Like another news article highlighting Filipinos being the most internet savy, this article mentions we are also a laggard in online purchases. That should be no surprise given the lower purchasing power the population has notwithstanding the billions of remittances sent to the next of kin to cover most of their personal consumption needs.
Filipinos top in online shopping research, but lag in purchases
Filipinos are among the most active in the Asia-Pacific region in using the Internet for product research, but only 34 percent have made purchases online in the past month compared to 62 percent in the Asia-Pacific and 49 percent globally, according to a study conducted by market research firm Nielsen.
MANILA, Philippines—When it comes to learning more about what they need to buy, Filipinos are among the most active in the Asia-Pacific region in using the Internet for product research and snaring online deals.
This was the key finding of a recent study conducted by market research firm Nielsen on the influence of digital media on shopping habits.
The Nielsen report found that among consumers who engaged in e-commerce activities, 72 percent of online consumers in the Philippines indicated using the Internet for grocery shopping research over the past month.
Of this number, 47 percent did so on a daily basis, comparing favorably against the average 39 percent in the Asia-Pacific region.
“With Internet penetration increasing exponentially in the Philippines, and the growing number of consumers who are turning to the Internet to conduct product research and ensure they are getting the best price or deal, this trend provides an apt environment to convert online researchers to make online purchases,” Nielsen Philippine managing director Stuart Jamieson said in a statement.
The study also showed that online Filipino consumers were also the most active in Asia-Pacific to search online for deals.
Sixty-one percent of Filipino consumers have, in fact, done online deal searches during the past month, compared to only 39 percent in the Asia-Pacific.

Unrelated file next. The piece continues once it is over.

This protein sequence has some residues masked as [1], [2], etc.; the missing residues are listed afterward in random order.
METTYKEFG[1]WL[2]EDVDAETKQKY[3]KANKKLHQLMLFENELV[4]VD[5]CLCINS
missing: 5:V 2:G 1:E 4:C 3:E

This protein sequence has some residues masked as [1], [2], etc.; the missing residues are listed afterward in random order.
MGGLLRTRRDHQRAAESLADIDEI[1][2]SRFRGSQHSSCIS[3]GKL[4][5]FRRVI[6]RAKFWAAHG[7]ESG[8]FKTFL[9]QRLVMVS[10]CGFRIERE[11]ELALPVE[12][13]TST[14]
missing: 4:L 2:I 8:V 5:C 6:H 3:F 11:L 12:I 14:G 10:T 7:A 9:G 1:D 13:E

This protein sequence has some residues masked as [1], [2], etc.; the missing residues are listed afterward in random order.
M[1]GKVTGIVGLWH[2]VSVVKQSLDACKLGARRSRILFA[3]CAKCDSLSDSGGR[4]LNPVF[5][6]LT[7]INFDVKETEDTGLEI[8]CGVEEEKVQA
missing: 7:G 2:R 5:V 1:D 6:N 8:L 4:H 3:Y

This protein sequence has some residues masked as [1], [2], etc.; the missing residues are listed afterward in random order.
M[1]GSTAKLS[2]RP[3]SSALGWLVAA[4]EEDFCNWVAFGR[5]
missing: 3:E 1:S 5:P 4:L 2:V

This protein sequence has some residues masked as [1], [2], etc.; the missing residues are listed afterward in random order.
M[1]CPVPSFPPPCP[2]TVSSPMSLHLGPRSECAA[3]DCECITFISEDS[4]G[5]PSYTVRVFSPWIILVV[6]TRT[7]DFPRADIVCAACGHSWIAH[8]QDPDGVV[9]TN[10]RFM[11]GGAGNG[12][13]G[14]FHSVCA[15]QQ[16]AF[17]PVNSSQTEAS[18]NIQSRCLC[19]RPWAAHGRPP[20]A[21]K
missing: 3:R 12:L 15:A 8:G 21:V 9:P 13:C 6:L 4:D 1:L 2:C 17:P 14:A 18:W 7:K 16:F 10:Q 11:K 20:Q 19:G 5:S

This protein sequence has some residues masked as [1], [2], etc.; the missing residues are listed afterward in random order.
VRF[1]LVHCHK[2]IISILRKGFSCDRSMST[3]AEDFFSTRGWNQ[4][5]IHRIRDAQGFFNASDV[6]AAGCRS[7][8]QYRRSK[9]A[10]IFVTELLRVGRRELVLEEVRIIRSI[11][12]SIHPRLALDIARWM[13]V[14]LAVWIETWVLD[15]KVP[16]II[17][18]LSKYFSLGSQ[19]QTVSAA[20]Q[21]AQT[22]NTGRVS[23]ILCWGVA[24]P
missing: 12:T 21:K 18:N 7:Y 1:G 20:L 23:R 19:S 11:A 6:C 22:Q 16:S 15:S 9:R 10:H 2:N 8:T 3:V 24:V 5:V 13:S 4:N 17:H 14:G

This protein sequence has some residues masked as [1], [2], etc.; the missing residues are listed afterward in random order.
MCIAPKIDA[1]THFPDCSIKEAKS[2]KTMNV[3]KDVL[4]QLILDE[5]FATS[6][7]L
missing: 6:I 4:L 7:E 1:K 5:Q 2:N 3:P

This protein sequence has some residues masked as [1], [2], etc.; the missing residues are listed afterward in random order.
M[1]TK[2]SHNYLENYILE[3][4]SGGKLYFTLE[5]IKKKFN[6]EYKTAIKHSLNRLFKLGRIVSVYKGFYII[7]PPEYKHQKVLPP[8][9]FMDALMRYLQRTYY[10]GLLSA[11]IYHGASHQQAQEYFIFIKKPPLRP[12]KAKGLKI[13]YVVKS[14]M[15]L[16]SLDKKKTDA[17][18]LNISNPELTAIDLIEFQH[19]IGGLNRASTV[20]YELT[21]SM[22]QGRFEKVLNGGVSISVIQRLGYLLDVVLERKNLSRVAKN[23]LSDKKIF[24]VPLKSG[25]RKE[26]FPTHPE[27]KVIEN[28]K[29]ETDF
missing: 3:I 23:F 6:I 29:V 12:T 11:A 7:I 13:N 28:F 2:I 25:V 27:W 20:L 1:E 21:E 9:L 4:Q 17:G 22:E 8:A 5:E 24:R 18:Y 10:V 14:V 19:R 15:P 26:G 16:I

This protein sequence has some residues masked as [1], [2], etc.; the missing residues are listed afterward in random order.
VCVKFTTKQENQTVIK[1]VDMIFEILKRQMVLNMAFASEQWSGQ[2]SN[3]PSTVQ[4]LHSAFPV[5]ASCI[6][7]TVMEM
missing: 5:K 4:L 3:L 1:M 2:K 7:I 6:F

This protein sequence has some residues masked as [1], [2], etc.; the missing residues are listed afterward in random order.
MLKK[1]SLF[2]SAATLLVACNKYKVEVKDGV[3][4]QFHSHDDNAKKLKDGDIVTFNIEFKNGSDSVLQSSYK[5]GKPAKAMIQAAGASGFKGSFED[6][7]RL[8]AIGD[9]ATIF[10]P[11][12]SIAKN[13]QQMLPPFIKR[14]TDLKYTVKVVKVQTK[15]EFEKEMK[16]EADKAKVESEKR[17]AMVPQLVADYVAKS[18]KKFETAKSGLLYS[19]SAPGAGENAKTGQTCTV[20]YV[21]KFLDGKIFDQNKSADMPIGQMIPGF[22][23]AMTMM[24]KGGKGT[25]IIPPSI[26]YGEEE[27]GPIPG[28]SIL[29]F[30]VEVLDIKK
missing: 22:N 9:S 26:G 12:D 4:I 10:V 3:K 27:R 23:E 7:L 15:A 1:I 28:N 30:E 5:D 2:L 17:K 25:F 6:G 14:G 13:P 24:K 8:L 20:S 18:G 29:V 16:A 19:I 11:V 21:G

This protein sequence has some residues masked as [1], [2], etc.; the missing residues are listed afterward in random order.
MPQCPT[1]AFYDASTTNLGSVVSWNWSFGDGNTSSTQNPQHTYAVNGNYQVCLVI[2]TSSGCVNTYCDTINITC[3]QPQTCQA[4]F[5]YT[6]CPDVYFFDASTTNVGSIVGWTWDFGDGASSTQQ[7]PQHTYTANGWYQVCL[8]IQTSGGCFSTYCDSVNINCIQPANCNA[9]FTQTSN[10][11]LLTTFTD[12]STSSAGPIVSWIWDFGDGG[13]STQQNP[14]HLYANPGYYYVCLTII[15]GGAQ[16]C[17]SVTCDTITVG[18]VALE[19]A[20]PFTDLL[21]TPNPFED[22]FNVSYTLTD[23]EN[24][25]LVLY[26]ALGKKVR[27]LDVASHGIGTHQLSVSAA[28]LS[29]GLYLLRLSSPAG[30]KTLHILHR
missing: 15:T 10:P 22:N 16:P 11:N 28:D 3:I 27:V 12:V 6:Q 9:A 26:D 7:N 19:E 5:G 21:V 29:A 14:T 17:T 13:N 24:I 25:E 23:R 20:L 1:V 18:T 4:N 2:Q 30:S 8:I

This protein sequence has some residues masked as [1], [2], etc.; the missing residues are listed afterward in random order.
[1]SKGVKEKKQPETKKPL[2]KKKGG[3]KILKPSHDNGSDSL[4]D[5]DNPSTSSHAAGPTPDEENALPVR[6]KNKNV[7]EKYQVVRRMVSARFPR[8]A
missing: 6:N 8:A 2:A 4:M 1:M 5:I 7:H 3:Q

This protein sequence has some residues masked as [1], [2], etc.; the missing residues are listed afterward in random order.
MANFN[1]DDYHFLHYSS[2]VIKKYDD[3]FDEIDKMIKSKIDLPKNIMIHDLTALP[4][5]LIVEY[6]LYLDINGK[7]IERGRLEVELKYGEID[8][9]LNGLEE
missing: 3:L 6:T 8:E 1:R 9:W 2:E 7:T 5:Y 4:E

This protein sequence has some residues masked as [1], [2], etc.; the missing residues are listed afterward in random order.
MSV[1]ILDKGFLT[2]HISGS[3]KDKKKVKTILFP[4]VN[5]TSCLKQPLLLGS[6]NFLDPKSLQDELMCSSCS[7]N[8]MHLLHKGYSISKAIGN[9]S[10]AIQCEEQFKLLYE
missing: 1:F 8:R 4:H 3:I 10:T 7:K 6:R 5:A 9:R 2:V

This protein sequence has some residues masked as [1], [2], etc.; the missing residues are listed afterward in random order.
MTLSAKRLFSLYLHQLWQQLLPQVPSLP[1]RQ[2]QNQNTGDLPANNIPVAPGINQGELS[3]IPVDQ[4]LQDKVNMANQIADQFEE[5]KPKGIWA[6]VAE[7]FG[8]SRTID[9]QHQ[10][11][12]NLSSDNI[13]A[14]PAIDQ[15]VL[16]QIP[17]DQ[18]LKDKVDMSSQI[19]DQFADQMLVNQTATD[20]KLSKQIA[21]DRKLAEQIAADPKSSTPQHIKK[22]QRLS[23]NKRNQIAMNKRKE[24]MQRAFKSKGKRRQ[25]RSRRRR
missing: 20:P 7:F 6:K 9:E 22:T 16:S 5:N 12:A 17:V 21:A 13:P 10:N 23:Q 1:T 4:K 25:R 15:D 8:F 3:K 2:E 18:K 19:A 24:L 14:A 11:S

The study exposed the Achilles heel of Filipino online consumers, however, showing that when it comes to online purchase conversion, only 34 percent have made purchases online in the past month compared to 62 percent in the Asia-Pacific and 49 percent globally.
“The Internet presents an opportunity for retailers and manufacturers to tap into a broader consumer base and increase engagement levels with consumers,” Jamieson said. “However, clear strategies to build online consumers’ trust and ultimately increase purchase conversion rates need to be ascertained.”
At the same time, the Nielsen study noted a gradual evolution in the patterns of Filipino consumers’ behavior as far as online product research was concerned. While non-consumer packaged goods (CPG) such as electronics, clothing and travel reported the highest penetration for digital shopping intentions, the level of influence for CPG-related products was observed to be growing. In fact, Filipinos’ intentions to buy food and beverages via online sources more than doubled from 15 percent to 32 percent in two years, it showed.
“Connected devices, such as computers, mobile phones and tablets have become a way of life for many, but shoppers are digitally engaged to varying degrees depending on the products they buy,” Jamieson said. “Marketers need to determine which consumers are embracing digital for their grocery shopping needs so they can focus on the right shoppers with the right digital strategies to improve consumers’ online experience.”
The study showed that 52 percent of Filipino respondents said they planned to purchase a computer, game or software via a connected device in the next three to six months—up from 19 percent two years ago—and again compared to 35 percent in Asia-Pacific.
Forty-six percent of Filipinos surveyed indicated they would buy a mobile phone online, compared to 33 percent in the region, making technology categories the key driver of online purchase intention for Filipinos within the next three to six months.